Sports Medicine Topic/in Depth Product Review: Trigger Point Therapy
After using Trigger Point Therapy for over a couple months now, I am hooked, a huge fan for life. I want everyone else to know about the wonders this care can do on your body. (Important note: Trigger Point Therapy is NOT strictly for athletes, EVERYONE can and should use this treatment, just make sure it’s in the right context)
What the heck’s a Trigger Point?! A Trigger Point is a band of muscle fibers that form together, almost to create a knot type feel in one’s body. This is a natural occurrence with the body, and happens on a daily basis with everyone, some to greater levels than others for various reasons (genetics, walking or running form/biomechanics, or just plain training more, more stress on body).
When these trigger points build up pain starts to creep into the body. There’s no telling when it will come, how long it will last, and how much it will hurt. But without proper treatment, this pain or having to turn back early (possibly for not even pain, just simple muscle fatigue/soreness!) is going to be a constant occurrence for the rest of your life, unless your willing to be proactive.
This is the way I heard it from the founder of TP Therapy and it’s true when you think about the analogy: “Many people want to wear a Ferrari ON THEIR FOOT, but they have the suspension of a Pinto.” – Cassidy Phillips
Another great quote by Cassidy: “What you tolerate, you accept.” – Cassidy Phillips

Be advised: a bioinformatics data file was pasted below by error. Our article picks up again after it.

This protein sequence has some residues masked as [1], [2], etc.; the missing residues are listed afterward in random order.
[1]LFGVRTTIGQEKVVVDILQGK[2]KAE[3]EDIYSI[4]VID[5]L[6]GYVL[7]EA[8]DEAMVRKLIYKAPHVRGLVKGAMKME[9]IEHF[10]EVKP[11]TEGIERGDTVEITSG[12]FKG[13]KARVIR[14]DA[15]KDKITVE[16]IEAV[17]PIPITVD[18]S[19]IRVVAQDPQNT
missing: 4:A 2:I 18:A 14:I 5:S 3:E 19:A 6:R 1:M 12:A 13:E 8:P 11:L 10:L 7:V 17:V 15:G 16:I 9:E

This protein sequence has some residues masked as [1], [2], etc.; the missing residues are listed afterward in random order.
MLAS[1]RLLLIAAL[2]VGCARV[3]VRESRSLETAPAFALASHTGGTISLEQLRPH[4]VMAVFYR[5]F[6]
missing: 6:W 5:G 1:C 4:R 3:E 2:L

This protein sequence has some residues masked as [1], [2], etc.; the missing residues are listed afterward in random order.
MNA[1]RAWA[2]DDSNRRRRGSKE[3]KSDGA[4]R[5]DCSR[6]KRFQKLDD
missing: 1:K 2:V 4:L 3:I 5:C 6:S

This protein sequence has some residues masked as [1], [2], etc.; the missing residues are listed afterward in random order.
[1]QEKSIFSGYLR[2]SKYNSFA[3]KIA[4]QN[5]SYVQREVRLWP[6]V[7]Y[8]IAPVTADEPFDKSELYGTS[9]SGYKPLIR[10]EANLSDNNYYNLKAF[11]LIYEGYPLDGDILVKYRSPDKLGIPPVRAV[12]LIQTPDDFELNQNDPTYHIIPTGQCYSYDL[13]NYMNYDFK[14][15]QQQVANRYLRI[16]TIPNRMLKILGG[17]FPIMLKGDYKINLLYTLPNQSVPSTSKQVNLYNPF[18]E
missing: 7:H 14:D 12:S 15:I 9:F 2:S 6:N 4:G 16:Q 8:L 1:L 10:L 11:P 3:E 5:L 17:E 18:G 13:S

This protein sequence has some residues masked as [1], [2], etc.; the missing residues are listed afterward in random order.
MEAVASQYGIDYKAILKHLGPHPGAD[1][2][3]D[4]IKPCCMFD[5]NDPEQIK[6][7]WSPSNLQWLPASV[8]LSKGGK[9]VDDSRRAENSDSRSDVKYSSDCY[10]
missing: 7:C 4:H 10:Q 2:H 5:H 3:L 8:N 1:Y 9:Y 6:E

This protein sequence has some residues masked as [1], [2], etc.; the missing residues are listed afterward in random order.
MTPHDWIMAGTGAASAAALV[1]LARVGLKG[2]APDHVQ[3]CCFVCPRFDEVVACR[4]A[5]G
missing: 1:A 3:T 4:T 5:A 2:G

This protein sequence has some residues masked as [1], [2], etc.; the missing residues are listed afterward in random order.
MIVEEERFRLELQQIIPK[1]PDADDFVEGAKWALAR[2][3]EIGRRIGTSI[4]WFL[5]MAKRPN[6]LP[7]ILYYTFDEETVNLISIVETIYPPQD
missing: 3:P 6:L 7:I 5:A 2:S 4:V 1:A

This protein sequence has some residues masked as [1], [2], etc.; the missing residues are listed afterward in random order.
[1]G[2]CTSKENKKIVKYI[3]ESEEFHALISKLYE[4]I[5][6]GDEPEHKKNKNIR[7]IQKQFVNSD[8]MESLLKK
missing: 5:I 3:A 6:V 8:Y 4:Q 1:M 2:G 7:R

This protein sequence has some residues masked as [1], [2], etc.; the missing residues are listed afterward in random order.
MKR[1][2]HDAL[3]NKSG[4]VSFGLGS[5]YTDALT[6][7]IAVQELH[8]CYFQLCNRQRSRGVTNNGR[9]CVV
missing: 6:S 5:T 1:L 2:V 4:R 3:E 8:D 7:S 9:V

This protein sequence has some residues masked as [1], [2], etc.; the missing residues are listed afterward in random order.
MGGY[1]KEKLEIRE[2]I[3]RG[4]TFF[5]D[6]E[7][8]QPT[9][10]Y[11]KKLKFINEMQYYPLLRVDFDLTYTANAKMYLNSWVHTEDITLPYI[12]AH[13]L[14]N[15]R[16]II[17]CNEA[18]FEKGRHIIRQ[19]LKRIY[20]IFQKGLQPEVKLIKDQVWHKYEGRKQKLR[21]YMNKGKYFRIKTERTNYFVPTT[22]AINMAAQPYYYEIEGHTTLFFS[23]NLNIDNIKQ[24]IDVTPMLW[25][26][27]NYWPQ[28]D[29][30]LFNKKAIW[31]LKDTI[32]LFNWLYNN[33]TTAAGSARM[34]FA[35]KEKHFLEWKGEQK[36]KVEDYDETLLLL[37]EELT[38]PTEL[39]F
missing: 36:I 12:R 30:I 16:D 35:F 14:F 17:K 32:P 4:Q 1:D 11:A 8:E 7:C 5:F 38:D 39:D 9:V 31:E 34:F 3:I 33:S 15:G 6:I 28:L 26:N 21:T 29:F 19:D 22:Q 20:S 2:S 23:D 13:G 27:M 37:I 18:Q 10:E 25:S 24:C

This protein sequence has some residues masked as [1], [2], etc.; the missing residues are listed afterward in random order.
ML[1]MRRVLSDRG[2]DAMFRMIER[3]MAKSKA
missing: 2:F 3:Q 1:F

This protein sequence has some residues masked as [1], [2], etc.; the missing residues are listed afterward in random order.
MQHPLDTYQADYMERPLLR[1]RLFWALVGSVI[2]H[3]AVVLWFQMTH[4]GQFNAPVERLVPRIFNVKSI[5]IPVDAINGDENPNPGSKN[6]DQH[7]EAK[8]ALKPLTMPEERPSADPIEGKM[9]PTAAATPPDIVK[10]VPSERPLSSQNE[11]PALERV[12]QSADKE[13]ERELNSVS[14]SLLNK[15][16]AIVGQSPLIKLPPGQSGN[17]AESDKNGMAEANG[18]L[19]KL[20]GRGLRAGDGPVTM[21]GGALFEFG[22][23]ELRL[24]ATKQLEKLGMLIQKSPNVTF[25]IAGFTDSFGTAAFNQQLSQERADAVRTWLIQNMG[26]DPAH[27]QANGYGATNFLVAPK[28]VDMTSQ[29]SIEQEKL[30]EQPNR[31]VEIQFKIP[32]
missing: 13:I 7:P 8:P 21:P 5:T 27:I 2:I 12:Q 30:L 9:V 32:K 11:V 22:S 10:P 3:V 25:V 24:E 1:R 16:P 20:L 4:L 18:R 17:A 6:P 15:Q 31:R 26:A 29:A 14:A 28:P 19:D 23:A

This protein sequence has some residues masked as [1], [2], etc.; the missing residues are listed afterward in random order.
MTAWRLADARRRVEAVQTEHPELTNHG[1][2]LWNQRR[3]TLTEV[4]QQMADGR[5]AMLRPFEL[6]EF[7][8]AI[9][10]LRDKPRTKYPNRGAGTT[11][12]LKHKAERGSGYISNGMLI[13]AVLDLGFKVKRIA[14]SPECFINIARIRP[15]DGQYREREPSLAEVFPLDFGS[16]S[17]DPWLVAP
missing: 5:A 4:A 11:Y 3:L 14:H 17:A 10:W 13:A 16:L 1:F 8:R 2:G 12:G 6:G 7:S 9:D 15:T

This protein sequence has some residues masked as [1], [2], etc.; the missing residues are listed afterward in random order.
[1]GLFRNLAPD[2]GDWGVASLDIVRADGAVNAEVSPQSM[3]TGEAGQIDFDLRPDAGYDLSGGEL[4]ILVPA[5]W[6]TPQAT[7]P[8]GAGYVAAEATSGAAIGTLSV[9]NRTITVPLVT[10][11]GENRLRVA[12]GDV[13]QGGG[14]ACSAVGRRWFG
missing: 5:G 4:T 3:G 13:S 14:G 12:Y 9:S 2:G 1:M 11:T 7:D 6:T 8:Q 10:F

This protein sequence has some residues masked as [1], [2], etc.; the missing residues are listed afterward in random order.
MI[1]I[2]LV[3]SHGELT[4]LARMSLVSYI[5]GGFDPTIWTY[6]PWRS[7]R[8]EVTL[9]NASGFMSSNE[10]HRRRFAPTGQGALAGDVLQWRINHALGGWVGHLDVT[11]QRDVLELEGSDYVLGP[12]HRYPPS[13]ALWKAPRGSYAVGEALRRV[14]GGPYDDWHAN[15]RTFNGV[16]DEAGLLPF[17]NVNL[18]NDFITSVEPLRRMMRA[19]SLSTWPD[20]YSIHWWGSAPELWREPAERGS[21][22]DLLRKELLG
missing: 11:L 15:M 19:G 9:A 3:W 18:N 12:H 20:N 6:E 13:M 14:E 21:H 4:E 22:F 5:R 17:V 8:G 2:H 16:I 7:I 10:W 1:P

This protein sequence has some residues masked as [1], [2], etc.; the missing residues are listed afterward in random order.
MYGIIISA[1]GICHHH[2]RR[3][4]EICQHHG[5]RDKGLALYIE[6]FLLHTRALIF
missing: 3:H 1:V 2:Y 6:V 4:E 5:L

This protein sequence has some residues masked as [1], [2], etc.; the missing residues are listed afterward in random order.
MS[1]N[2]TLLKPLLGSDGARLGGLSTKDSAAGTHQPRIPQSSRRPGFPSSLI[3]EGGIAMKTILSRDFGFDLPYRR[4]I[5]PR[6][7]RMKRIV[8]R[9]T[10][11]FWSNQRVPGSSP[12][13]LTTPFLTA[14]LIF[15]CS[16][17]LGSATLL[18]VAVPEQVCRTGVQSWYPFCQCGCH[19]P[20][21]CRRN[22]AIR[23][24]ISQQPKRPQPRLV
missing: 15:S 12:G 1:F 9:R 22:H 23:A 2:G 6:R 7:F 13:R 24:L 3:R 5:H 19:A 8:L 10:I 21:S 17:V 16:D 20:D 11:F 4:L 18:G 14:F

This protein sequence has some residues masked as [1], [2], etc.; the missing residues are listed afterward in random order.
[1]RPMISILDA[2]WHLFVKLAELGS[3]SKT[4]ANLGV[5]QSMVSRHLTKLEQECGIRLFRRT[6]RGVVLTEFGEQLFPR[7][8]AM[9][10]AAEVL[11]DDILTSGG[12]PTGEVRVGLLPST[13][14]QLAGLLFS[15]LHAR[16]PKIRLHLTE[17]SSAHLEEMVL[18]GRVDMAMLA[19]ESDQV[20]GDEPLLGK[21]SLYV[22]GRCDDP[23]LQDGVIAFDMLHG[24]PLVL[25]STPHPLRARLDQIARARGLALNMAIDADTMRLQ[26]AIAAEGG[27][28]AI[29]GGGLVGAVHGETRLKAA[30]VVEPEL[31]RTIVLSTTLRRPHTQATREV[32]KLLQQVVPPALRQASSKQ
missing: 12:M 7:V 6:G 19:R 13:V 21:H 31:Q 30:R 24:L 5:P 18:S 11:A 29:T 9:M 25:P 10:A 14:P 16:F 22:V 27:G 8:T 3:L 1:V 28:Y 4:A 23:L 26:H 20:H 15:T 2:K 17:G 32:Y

I think the most amazing thing about the body is the ability for it to adapt. It’s called the SAID principle (Specific Adaptations to Imposed Demands)…I think it’s pretty self explanatory. It describes how we can train our lungs to be able to take in and use more oxygen efficiency, or in this case we can increase the muscle elasticity and tissue strength by performing massage techniques that will create nutrient rich blood flow to the area. What it does on a microscopic level, is allows actin and myosin to form greater cross bridges in able to create a greater power stroke, and more of the power strokes, as well.
The muscles in our body are like a bungee jump cord. The tissues can stretch out and we can optimize our full elasticity of each individual muscle fiber, or consider the alternative of continuing along the same path of suffering injuries, time wasting, and under-achieving, the choice is up to you!
Let’s learn how the biomechanics of the body works from your toes to your traps:
Here’s how it goes wrong…
If you don’t have the proper ankle/foot dorsiflexion (most people don’t unless genetically gifted, stretching fanatics, or get massages on a regular basis) your foot will get stiff and rigid in a very short time and lose it’s range of motion. When it loses it’s range of motion the knee is forced more forward and this puts stress on the quadriceps and the IT band. The quadriceps and IT band are forced to work harder than they need to which creates a pelvic tilt, causing you to compromise your core muscles for stabilization. The psoas muscle is compromised for stabilization; its function is to connect your groin to the T12 vertebrae in the back. The added pelvic tilt/stress on the psoas muscle will cause it to overcompensate for the abdomen muscles by pulling harder on the L4-5 vertebrae in your back. The piriformis muscle (just north of the gluteus maximus) is also compromised for core strength stabilization. The last but note least is the pectoralis major muscle. The body naturally leans over when the pelvic tilt occurs, and the thrusting of the knees more forward causes this as well.
There are six areas of the body that are vital in regards to maintaining optimal daily life and peak athletic performance: the posterior tibialis (calf muscle), the quadriceps, iliotibial band (IT Band), the psoas, the piriformis, and the pectoralis major.